The race was described as "nasty"[17] and full of "bizarre" twists.[18] McDaniel's campaign attacked Cochran for being "an out-of-touch, big-spending Washington insider" and Cochran's replied that "McDaniel's voting record in the state Senate does not match his conservative rhetoric." Each side accused the other of distortions and outright lies.[19]

Cochran ran on his incumbency, seniority and the fact that he would become the Chairman of the Senate Appropriations Committee if the Republicans retook control of the Senate.[20][21] In addition to ideological differences, the race also highlighted geographic divides in the state Republican Party.[22][23]

Tea Party blogger scandal

In May 2014, a scandal emerged when Clayton Thomas Kelly, a McDaniel supporter, allegedly entered a nursing home where Cochran's bedridden wife was living and took pictures of her.[17] Kelly posted the images as part of a video on his blog, intending to advance the rumor that Cochran was having affairs while his wife was receiving care.[19][24] Four people were arrested in connection with the incident.[19] The connection to the McDaniel campaign was disputed. One of the arrested included McDaniel ally Mark Mayfield, who was vice chairman of the state's Tea Party.[25] In response, McDaniel said, "the violation of the privacy of Mrs. Cochran [was] out of bounds for politics and reprehensible."[26]

Race card scandal

External image
image icon The Tea Party Intends To Prevent You From Voting. Several ads such as this one invoked or leveraged racist themes. Several ads of a similar nature were distributed via Twitter and resulted in a request for censure in front of the National GOP. Photo provided via The Hill (newspaper).[27][28]

A second scandal emerged during the primary when racially charged pro-Cochran ads used such "code words" as "food stamps".[29][failed verification] Charges first surfaced[30] that a small group of elderly Democratic women activists calling themselves Citizens for Progress were behind the controversy, but later facts as well as money trails show[31] that money exchanged hands multiple times between Citizens for Progress[32] and Mississippi Conservatives PAC.

After the fallout of the primary election, Missouri Republican Party chairman Ed Martin wrote an op-ed calling for the censure of Henry Barbour for his role in the funding[33] of racially themed ads. He also called for Barbour's censure at an RNC summer meeting in Chicago.[34]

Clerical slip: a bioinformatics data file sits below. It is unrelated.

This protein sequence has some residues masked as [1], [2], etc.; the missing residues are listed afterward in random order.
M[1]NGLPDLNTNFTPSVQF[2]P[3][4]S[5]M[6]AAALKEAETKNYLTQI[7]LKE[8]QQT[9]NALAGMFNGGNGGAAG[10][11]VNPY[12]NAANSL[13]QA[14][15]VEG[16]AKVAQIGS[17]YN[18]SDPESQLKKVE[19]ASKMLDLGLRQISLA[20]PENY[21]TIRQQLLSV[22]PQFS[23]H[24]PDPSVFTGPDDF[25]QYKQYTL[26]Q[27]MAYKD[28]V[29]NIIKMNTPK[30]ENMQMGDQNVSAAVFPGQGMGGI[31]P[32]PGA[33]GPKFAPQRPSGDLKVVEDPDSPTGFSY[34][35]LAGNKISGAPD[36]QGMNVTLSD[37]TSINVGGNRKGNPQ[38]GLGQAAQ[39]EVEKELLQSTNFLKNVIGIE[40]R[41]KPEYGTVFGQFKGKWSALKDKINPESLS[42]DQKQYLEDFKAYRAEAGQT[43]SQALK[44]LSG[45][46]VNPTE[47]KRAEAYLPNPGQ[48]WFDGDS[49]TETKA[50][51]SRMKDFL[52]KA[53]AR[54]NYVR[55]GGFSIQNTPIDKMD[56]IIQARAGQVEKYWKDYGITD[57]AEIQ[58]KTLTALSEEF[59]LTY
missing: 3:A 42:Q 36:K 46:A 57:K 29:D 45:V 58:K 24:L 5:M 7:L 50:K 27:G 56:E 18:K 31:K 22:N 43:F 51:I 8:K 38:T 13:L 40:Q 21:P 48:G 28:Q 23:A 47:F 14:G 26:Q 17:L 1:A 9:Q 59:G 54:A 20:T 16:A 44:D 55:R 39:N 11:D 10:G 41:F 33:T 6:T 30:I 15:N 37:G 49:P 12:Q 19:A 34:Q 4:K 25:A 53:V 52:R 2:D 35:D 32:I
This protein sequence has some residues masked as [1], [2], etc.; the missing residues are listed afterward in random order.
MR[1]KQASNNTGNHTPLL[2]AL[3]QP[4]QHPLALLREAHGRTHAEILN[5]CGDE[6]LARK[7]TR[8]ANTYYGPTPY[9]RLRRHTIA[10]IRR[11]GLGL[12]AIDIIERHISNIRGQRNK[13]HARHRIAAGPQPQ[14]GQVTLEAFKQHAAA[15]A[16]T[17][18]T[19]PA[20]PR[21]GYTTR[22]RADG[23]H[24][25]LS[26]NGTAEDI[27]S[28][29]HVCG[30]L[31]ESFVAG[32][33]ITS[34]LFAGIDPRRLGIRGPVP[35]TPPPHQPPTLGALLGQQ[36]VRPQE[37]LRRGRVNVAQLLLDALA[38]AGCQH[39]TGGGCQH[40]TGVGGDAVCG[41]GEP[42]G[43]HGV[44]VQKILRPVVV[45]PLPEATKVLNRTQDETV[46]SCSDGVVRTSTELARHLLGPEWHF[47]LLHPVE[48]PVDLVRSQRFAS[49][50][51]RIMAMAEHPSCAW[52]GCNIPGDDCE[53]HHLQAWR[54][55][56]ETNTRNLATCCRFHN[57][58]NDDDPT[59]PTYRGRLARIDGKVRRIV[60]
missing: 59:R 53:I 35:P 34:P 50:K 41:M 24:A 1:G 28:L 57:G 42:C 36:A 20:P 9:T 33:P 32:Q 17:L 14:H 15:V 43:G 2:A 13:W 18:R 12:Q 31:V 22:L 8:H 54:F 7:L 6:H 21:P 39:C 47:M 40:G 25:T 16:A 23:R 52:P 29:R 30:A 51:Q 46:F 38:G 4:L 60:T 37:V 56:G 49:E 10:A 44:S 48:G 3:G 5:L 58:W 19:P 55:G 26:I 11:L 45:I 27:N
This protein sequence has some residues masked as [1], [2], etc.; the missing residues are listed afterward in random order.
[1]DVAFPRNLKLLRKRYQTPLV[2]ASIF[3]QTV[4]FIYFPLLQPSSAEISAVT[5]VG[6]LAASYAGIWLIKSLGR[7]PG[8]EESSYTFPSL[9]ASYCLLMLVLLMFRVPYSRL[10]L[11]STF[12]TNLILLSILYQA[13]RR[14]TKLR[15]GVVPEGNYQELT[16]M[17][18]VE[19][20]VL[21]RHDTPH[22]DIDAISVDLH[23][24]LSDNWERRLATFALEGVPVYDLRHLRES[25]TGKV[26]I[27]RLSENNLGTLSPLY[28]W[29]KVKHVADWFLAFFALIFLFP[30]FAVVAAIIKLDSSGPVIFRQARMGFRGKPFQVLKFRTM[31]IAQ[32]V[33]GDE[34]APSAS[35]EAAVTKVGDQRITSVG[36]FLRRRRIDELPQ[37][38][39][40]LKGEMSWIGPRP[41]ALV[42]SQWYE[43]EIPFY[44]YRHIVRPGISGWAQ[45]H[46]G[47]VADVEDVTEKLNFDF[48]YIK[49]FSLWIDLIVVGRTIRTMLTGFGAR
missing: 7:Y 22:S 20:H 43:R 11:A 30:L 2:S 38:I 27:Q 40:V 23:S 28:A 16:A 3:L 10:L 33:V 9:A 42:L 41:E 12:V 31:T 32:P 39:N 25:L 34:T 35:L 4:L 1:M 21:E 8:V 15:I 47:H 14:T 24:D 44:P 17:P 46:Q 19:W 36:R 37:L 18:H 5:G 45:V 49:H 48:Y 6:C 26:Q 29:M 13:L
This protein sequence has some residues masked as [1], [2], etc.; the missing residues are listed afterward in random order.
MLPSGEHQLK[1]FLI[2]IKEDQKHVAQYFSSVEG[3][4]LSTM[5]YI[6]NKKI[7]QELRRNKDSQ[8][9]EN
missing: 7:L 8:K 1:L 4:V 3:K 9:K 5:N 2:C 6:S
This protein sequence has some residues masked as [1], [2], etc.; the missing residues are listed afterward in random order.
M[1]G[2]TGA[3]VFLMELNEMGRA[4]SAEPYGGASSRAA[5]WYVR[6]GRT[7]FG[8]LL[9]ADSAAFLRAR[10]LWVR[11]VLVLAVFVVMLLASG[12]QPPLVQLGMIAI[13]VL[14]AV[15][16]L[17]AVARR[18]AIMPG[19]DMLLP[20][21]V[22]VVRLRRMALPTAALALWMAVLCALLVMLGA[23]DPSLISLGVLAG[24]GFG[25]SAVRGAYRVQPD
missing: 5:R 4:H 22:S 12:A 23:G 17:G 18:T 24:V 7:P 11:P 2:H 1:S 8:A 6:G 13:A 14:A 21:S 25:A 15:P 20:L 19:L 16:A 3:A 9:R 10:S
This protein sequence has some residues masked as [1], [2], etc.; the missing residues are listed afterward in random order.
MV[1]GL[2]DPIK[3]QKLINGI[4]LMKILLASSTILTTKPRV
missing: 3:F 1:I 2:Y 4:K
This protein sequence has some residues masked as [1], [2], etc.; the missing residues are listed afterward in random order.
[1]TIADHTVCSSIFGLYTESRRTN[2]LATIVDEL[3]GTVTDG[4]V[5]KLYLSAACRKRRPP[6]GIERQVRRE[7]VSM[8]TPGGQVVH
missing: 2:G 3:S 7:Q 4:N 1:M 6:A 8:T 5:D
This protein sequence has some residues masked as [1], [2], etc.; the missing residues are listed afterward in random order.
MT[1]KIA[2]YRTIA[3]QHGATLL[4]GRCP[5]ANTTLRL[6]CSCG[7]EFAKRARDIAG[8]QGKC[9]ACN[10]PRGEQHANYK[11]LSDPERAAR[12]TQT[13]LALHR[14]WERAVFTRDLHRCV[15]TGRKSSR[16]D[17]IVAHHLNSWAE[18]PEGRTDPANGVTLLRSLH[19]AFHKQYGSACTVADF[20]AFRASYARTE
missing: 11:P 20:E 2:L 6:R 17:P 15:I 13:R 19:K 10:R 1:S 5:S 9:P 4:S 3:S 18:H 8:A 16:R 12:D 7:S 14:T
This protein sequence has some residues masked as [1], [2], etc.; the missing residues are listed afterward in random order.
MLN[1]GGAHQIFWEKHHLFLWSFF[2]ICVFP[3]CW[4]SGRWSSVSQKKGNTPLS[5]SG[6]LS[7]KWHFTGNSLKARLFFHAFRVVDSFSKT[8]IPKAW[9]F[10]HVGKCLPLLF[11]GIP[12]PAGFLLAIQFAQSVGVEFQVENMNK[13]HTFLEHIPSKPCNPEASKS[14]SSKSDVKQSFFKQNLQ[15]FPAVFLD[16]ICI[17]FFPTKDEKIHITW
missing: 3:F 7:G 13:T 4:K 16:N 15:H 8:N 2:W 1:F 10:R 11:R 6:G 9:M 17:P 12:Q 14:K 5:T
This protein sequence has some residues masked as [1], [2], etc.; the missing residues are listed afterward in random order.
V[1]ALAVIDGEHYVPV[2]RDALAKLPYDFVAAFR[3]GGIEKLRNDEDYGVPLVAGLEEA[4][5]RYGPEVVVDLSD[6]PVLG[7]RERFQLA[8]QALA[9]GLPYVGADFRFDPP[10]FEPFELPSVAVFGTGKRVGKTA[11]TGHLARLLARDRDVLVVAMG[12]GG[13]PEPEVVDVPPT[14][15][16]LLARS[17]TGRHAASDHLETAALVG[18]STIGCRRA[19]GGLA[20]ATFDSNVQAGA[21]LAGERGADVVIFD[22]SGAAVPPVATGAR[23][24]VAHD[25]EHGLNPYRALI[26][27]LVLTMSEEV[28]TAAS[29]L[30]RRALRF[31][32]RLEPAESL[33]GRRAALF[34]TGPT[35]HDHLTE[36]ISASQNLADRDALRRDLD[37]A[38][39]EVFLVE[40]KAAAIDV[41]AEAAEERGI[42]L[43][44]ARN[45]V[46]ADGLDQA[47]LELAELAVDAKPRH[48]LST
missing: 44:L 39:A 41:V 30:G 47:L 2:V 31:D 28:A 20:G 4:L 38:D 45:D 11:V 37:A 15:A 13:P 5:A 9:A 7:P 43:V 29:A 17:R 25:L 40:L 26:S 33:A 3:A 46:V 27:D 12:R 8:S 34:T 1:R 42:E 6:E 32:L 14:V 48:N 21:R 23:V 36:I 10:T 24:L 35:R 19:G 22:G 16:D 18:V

Senator Ted Cruz appeared on the Mark Levin Show to discuss the Mississippi primary. He called for an investigation,[35] saying, "the ads they ran were racially charged false attacks".[36]

Primary election results

The presence of a third candidate, Thomas Carey, opened the possibility that neither Cochran nor McDaniel would win a majority.[17] Indeed, no candidate did, so a runoff between McDaniel and Cochran was required, and was held on June 24.[37] The runoff was generally seen as advantageous to McDaniel.[38][39]

Republican primary results[40]
Party Candidate Votes %
Republican Chris McDaniel 157,733 49.5%
Republican Thad Cochran (incumbent) 156,315 49.0%
Republican Thomas Carey 4,854 1.5%
Total votes 318,902 100.0%

After the election, the Hinds County Sheriff's Office announced it was investigating three McDaniel supporters who were locked inside the local courthouse, where primary ballots were held, on election night.[41]

Runoff election

Runoff results by county: .mw-parser-output .legend{page-break-inside:avoid;break-inside:avoid-column}.mw-parser-output .legend-color{display:inline-block;min-width:1.25em;height:1.25em;line-height:1.25;margin:1px 0;text-align:center;border:1px solid black;background-color:transparent;color:black}.mw-parser-output .legend-text{}  Cochran—80–90%   Cochran—70–80%   Cochran—60–70%   Cochran—50–60%   McDaniel—50–60%   McDaniel—60–70%   McDaniel—70–80%   McDaniel—80–90%
Runoff results by county:

The runoff was scheduled for June 24, three weeks after the primary. Despite trailing in most of the polls,[42] Cochran won with 51% of the vote to McDaniel's 49%. McDaniel once again won big in his native Pine Belt and in the heavily populated suburban Memphis DeSoto County, but Cochran got a surge in votes from African Americans who took advantage of the mixed primary. Many credited Cochran's win to the increase in black voters. Cochran won by 3,532 votes in the most Democratic, African-American precincts in Hinds County (the state's largest county, and home to Jackson). These precincts made up nearly half of Cochran's margin of victory.[43]

Republican primary runoff results[44]
Party Candidate Votes % ±%
Republican Thad Cochran (incumbent) 194,932 51.00% +2.00%
Republican Chris McDaniel 187,265 49.00% −0.50%
Total votes 382,197 100.00% 0.00%


Thad Cochran

U.S. Senators

U.S. Representatives

U.S. Governors

Statewide officeholders


Chris McDaniel

U.S. Senators